“I’ve seen a lot of friends and colleagues travel over the summer, and have their luggage get lost or arrive to their destination quite a few days late,” Chouinard tells T&C. AirTags, she notes, “can save some time and some grief when you’re traveling, and you don’t have an option but to check your luggage.”

Plus, even when you intend to bring a carry on, that bag could end up in a plane’s cargo hold with the rest of the checked luggage. Commercial airplanes often do not have enough space in overhead bins for every passenger’s suitcase—especially given current concerns over lost luggage—which leads to numerous carry ons getting gate-checked. If you’re not in an early boarding group, consider slipping an AirTag into your carry on. Because while sometimes these gate-checked bags can end up at the jet bridge upon arrival, more often than not, they have to be claimed at the baggage carousel.

AirTags have been around for just over a year, and there have been documented security concerns around the device—one Washington Post article after the release of the device said they make it “frighteningly easy” to stalk someone—but the trackers are perfectly legal to use when traveling. Lisa Faberstein, TSA’s spokesperson, tells Town & Country that the TSA has no policy against travelers placing AirTags, or similar trackers, in their own luggage. “They are not prohibited items,” she says.

While an AirTag can contribute to peace of mind when traveling, seeing your luggage far away from you with nothing you can do about it still doesn’t feel great.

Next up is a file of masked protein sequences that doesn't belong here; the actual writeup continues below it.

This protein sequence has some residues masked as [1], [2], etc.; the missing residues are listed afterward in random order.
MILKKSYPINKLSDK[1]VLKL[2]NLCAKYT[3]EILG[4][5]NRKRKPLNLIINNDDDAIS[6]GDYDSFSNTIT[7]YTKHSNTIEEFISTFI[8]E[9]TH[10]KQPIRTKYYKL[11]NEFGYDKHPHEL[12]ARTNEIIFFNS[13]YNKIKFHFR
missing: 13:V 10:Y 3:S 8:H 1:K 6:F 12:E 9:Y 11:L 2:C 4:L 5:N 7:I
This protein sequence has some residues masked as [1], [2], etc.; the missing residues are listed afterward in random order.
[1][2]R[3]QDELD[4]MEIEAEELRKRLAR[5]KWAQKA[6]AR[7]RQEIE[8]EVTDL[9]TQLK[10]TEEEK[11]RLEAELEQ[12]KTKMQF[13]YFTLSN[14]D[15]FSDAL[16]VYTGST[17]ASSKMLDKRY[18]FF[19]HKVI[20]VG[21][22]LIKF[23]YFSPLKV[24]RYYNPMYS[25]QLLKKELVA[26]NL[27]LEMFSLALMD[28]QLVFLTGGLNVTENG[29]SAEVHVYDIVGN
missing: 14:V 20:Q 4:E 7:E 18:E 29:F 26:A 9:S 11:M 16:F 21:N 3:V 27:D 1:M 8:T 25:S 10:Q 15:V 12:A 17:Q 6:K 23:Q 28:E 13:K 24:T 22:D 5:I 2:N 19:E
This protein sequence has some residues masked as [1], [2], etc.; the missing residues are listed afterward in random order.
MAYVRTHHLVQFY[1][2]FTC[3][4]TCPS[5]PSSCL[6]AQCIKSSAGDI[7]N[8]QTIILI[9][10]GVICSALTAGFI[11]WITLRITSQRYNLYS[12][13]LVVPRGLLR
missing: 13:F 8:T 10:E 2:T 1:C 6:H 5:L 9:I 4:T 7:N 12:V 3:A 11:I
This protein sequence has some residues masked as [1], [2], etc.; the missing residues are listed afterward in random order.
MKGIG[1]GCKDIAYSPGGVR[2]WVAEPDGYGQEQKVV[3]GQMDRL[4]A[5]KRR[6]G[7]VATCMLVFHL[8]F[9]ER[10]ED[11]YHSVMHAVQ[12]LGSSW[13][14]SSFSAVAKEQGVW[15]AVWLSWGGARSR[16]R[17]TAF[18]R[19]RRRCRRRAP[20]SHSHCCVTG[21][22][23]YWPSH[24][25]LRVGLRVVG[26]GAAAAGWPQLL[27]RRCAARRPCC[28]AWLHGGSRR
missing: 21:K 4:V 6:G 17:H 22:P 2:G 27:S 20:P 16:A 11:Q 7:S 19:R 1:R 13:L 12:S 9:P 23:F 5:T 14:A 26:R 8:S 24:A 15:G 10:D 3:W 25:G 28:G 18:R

That is exactly what happened to Olympic athlete Sarah Mitton. Mitton, who represents Canada in the shot put, told Town & Country she initially purchased an AirTag because her teammates kept losing their luggage. Soon after, she lost her bag—filled with irreplaceable Team Canada gear—on a connection in Germany following the 2022 Commonwealth Games. Though it was lost, she could see exactly where it was.

“At first [the AirTag] made me feel pretty secure,” Mitton says, “knowing it’s not ‘lost lost.'” Yet, seeing exactly where the bag is and being unable to reclaim soon became frustrating, as she could see her bag was “sitting in the exact same location” for five days.

According to the Department of Transportation, in just May 2022, around 230,000 bags were mishandled in airports in the United States—up over 100,000 from the previous year. If your bag is lost, and you see it’s lost, you should file a missing baggage report (which varies depending on what airline you travel), and ask what the airline will cover. For example, airlines like Delta and United allow for reimbursement for expenses you may incur because of your lost, or delayed, luggage.

I’m hopeful we’ll start to see some improvement this fall but wouldn’t be surprised if chaos resumes again this holiday season,” The Points Guy‘s Kelly said of the current state airport travel and lost luggage. Yet, he continued, “experts and airline executives have said we won’t see a real change until 2023.”